Web Operations at a startup, the first 30 days…

Hitting the ground running

I’d recently found myself working at a startup fulfilling their needs for Web Operations. I thought I’d document and give advice for anyone else in the same situation.

Most howtos give you advice for the first 100 days. By most conventional wisdom, you need 90 days to really figure out what’s going on in an organization. Most medium and large organizations let you do this at a relatively leisurely pace. Being at a startup where things are changing at a blistering place, it’s easy to get turned around.

Make Lists, get it out of your head

You’ll find new information daily. Information about things you’ll need to know. Information about things you don’t. You won’t really know what’s what at this point. What you will want to do is centralize it in a place like Evernote. I’m not saying use a notepad, but you’ll want to make it searchable because by the end of a month you’ll probably have forgotten much of what you wrote down at first.

I found that I had so much to think about it was actually keeping me up at night. Take a page from David Allen, and write this stuff down. Honestly, I made a list called “All The Things” since we didn’t even have a ticket tracking system at the time and wrote down, literally, all the things people wanted, or expected to get done that fell under my purview. You’ll get better sleep knowing you don’t have to hold anything in your head.

It won’t be enough to make a list of All The Things. You’ll want to prioritize them as well. You may want assistance from your manager on some of these. Try and figure out what you’ll do in 2 weeks, 4 weeks, etc. Don’t try and put too much on your plate, don’t change the world in a day. You’ll want to focus on quick wins when you can just to get some early recognition.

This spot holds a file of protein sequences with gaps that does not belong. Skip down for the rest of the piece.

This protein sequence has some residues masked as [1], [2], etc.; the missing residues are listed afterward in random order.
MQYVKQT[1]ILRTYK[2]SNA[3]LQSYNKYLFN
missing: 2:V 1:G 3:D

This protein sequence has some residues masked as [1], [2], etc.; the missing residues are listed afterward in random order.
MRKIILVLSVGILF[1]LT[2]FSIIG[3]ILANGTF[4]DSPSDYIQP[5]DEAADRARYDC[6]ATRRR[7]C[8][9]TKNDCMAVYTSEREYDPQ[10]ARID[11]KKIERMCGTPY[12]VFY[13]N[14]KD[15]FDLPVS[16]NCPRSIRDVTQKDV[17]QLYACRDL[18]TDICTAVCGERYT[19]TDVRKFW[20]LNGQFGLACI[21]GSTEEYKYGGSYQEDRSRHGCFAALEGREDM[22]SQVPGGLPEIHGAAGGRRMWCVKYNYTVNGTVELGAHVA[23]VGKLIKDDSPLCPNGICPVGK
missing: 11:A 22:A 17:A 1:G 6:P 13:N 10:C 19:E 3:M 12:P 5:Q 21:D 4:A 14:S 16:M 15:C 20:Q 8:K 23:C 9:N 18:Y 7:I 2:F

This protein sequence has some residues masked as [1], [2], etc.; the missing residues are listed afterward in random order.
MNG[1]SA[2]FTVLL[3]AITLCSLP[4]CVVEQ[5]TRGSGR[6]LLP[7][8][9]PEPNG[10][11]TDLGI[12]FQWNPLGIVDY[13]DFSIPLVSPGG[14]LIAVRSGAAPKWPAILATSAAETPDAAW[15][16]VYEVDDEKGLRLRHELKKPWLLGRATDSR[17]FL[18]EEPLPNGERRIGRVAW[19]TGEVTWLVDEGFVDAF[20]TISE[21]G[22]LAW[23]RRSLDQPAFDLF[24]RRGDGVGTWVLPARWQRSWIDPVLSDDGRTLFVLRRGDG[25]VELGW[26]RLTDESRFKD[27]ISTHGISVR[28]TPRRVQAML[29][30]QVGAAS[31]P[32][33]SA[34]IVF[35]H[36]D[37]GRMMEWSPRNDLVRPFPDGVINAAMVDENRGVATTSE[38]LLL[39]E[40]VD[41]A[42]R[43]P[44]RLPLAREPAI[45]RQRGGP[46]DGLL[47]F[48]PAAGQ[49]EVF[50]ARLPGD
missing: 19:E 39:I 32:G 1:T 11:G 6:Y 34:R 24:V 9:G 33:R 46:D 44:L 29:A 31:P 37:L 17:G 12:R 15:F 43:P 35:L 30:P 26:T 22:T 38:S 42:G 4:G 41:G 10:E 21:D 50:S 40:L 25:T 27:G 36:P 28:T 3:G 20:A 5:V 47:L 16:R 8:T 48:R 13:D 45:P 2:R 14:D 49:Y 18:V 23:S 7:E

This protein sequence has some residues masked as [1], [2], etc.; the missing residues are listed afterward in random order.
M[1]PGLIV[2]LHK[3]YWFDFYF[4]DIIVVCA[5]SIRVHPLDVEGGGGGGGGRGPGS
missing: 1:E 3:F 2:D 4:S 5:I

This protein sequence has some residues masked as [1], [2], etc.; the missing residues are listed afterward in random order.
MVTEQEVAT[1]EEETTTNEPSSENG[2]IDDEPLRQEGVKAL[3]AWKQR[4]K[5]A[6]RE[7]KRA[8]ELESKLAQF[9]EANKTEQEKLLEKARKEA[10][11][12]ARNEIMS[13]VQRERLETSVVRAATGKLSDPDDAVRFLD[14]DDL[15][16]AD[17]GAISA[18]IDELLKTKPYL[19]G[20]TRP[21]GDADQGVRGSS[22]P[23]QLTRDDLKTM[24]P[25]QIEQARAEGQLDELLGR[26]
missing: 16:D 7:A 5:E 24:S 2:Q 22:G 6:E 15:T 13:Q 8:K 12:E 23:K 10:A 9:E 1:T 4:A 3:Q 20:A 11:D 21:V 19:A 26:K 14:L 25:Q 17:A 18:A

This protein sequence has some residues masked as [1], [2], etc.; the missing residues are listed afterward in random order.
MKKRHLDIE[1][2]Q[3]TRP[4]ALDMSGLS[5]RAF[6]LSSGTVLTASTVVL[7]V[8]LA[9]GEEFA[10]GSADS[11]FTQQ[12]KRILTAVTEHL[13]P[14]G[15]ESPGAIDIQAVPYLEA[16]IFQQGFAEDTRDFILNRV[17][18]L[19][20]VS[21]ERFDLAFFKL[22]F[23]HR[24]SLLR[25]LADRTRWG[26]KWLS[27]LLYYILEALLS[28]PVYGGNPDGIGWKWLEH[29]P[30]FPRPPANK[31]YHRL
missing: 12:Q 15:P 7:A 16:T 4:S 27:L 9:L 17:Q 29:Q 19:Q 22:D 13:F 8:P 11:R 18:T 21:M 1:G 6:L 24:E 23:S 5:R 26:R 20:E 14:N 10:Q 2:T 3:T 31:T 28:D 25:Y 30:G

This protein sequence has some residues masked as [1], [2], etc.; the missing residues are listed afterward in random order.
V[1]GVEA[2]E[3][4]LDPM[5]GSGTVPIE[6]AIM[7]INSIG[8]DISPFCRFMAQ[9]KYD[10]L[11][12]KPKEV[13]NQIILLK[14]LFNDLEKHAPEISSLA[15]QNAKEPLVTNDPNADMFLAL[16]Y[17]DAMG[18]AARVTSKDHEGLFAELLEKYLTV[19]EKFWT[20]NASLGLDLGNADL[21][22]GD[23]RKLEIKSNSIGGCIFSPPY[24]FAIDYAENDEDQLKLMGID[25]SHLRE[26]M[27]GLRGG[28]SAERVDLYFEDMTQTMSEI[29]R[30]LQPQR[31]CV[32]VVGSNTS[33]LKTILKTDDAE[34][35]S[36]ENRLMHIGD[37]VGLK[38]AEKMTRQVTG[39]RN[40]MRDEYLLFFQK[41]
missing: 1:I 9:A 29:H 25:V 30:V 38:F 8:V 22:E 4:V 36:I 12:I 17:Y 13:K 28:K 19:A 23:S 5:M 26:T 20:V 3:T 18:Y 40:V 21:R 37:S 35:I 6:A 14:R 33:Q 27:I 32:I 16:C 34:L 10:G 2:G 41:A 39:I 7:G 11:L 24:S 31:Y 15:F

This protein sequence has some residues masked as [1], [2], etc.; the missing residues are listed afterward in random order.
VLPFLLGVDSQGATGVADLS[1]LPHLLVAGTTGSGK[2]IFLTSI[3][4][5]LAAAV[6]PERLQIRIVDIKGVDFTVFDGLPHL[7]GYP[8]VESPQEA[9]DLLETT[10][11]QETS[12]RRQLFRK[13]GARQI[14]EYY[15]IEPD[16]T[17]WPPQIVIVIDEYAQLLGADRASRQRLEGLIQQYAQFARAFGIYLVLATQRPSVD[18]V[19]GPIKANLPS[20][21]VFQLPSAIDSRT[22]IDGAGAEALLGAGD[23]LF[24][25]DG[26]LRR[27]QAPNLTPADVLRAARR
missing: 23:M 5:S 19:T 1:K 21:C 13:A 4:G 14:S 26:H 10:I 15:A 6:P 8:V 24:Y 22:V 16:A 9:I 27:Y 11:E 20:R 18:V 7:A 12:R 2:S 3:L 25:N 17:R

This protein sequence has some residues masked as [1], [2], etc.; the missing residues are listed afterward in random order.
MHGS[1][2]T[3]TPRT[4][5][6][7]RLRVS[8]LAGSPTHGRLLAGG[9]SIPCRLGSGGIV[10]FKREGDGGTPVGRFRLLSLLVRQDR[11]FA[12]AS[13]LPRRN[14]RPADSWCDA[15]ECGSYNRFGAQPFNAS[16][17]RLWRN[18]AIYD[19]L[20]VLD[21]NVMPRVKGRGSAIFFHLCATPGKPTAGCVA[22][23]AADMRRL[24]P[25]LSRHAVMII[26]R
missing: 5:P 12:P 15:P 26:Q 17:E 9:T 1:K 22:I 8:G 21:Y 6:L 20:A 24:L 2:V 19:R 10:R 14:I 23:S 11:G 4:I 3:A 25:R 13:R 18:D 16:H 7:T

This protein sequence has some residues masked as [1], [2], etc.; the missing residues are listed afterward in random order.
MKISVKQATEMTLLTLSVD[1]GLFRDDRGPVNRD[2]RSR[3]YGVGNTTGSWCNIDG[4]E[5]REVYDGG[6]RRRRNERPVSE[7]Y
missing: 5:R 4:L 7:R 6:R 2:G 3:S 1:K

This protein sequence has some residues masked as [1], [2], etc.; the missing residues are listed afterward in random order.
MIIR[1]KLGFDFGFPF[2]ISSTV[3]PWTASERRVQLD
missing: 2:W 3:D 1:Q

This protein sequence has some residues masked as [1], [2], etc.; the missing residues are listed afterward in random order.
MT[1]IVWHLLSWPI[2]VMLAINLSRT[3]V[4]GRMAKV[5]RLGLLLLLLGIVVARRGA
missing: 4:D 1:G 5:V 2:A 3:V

Communicate

You’ve probably done this at your former position, don’t neglect it now. Figure how how your boss wants status weekly, and take this opportunity to do weekly one on ones with your directs. The longer you wait the less likely you’ll do it. Get good habits in place as soon as you can. It’s a new job. Make new habits!

Of course, also identify your peers and talk to them whenever possible. It’ll be easy in the future to have adverse relationships with them since their goals may not align with yours. However, they’ll also be most important allies in helping you and the company achieve goals.

Gather Subject Matter

What do you need to focus on. What’s lacking in the company. Do they need better documentation, monitoring, uptime, is there a ton of legacy stuff needing upgrading, are there too many requests being jammed through the hopper, all the above?

You’ll want to gather tasks and group them together so you can focus on like tasks at once. See the First Hundred Days Reference below, and don’t forget the Limoncelli test.

You’ll also want to document everything you find, especially if its lacking. Otherwise, read read read about everything that works there, and definitely use time in your one on ones to find any other bugs under the rug.

References
The First Hundred Days

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